Erik Logan, president of Oprah Winfrey Network, gives us the scoop on how SUP changed his life
Erik Logan, president of the Oprah Winfrey Network and former radio executive, was a brand new paddler when he found himself alone in an elevator with Laird Hamilton at a work event. “I look back at that and think how one moment can change the course of everything,” Logan says. He and Hamilton spoke for two hours that night and it ignited what would become Logan’s standup paddling passion. Here, the husband and father of two discusses intention, personal growth and making time to get on the water. –WT
I did a couple lessons with Laird before he said, “What you really need to do is meet this friend of mine.” It was Dave Kalama. He was my second instructor.
Dave saw me getting frustrated because I kept falling. He said, “Listen, I’ll be disappointed if you don’t fall. If you’re not falling, you’re not trying.” And what I know about myself and about business and life is if you’re not operating on that periphery, you’re not being innovative, you’re not pushing, you’re not improving.
I’ll have as much fun loading up, driving down, hanging out on the beach, watching it be one foot and blown out as I do surfing. A lot of people grew up with this (lifestyle). I grew up in Oklahoma. This is my sixth or seventh year at it. I’m like a seven-year-old kid.
When I take people out for their first time, I say, “Leave your ego on the beach.” If you don’t, it will be beaten out of you and it will wash up there and you can pick it up after. If you take that metaphor into meetings, conversations, environments, it really changes your energy flow. It puts you into a more receptive place. People pick up on that.
“Passion is where your mind goes in the downtimes, where your heart goes when you’re happy.”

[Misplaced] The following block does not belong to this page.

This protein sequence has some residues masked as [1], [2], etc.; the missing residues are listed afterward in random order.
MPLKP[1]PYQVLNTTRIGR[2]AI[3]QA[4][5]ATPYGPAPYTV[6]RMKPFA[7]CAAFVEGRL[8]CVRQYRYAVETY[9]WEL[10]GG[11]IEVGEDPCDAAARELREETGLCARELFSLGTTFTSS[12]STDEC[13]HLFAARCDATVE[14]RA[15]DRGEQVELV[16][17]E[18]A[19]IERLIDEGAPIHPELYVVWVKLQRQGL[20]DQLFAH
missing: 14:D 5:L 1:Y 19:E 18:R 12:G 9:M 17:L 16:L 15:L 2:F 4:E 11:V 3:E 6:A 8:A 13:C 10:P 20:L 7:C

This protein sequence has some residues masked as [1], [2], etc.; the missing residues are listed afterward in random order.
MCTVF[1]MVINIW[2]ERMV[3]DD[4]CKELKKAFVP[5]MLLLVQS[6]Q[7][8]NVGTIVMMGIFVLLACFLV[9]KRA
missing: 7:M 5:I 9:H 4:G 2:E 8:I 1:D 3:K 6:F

The difference between the pre-surfing Erik Logan and the post-surfing Erik Logan is amazing. I’m much more aware.
One thing I have a lot of experience at is being stuck on the inside and getting hammered. I always say problems and emotions are like waves. When you feel the emotion come up, when you feel problems swell, go under them and come back up. Eventually it passes and you can move on.
When I got into paddling, because I was dedicated and I was going everyday, I got better. I thought, “I’m getting good!” Then you go and surf with these (pros) and you’re like, “I’m terrible.” Then I thought, “OK, just stop trying to be that. That’s not why you do this.” The whole point for me is to have fun, be with friends and enjoy myself.
You just have to make time. I’m up everyday at 4:15. In the summer I’m in the water in Manhattan Beach (California) at first light, up until I need to get back home and go. With four or five different boards, I can be on the water almost every day.
People will ask me how I found my passion. It’s the thing that takes over your consciousness. It’s where your mind goes in the downtimes, where your heart goes when you’re happy and what you think about to get away.
You have to commit. Things don’t just happen. The universe is going to speak to you in a bunch of different ways. Your job is to listen. When you find something that you’re passionate about, you have to lock in and work at it. You don’t know where it’s going. –Erik Logan
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This article was originally published in our 2018 Gear Guide + Photo Annual, available on newsstands and here in print and digital form!
The article was originally published on Standup Paddling
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